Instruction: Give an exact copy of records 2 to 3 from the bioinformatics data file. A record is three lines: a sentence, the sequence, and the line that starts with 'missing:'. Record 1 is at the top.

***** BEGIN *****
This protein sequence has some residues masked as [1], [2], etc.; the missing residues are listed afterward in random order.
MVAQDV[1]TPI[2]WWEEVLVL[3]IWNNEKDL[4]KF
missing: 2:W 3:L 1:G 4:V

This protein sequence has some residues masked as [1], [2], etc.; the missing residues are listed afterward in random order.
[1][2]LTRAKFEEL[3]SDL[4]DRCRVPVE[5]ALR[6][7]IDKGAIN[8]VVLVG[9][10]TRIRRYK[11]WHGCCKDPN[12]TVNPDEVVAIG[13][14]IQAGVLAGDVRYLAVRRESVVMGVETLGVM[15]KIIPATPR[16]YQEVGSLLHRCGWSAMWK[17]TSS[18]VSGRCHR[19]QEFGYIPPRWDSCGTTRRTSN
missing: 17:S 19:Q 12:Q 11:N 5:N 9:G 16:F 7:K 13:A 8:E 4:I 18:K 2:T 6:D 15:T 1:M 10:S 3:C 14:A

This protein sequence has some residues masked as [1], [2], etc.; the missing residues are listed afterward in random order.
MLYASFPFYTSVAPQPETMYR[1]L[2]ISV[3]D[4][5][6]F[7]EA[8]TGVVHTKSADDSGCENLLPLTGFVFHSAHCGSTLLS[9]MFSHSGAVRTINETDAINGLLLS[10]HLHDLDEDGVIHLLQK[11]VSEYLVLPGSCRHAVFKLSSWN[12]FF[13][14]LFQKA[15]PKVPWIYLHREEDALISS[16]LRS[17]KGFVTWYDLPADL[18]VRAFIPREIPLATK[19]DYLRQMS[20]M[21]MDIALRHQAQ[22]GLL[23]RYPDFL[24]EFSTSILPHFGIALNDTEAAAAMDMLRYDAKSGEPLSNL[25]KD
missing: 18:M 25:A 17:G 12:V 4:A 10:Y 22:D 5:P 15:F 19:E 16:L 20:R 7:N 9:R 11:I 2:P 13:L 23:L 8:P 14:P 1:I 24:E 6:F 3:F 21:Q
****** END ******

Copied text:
This protein sequence has some residues masked as [1], [2], etc.; the missing residues are listed afterward in random order.
[1][2]LTRAKFEEL[3]SDL[4]DRCRVPVE[5]ALR[6][7]IDKGAIN[8]VVLVG[9][10]TRIRRYK[11]WHGCCKDPN[12]TVNPDEVVAIG[13][14]IQAGVLAGDVRYLAVRRESVVMGVETLGVM[15]KIIPATPR[16]YQEVGSLLHRCGWSAMWK[17]TSS[18]VSGRCHR[19]QEFGYIPPRWDSCGTTRRTSN
missing: 17:S 19:Q 12:Q 11:N 5:N 9:G 16:F 7:K 13:A 8:E 4:I 18:K 2:T 6:D 15:T 1:M 10:S 3:C 14:A

This protein sequence has some residues masked as [1], [2], etc.; the missing residues are listed afterward in random order.
MLYASFPFYTSVAPQPETMYR[1]L[2]ISV[3]D[4][5][6]F[7]EA[8]TGVVHTKSADDSGCENLLPLTGFVFHSAHCGSTLLS[9]MFSHSGAVRTINETDAINGLLLS[10]HLHDLDEDGVIHLLQK[11]VSEYLVLPGSCRHAVFKLSSWN[12]FF[13][14]LFQKA[15]PKVPWIYLHREEDALISS[16]LRS[17]KGFVTWYDLPADL[18]VRAFIPREIPLATK[19]DYLRQMS[20]M[21]MDIALRHQAQ[22]GLL[23]RYPDFL[24]EFSTSILPHFGIALNDTEAAAAMDMLRYDAKSGEPLSNL[25]KD
missing: 18:M 25:A 17:G 12:V 4:A 10:Y 22:D 5:P 15:F 19:E 16:L 20:R 7:N 9:R 11:I 2:P 13:L 23:L 8:P 14:P 1:I 24:E 6:F 3:F 21:Q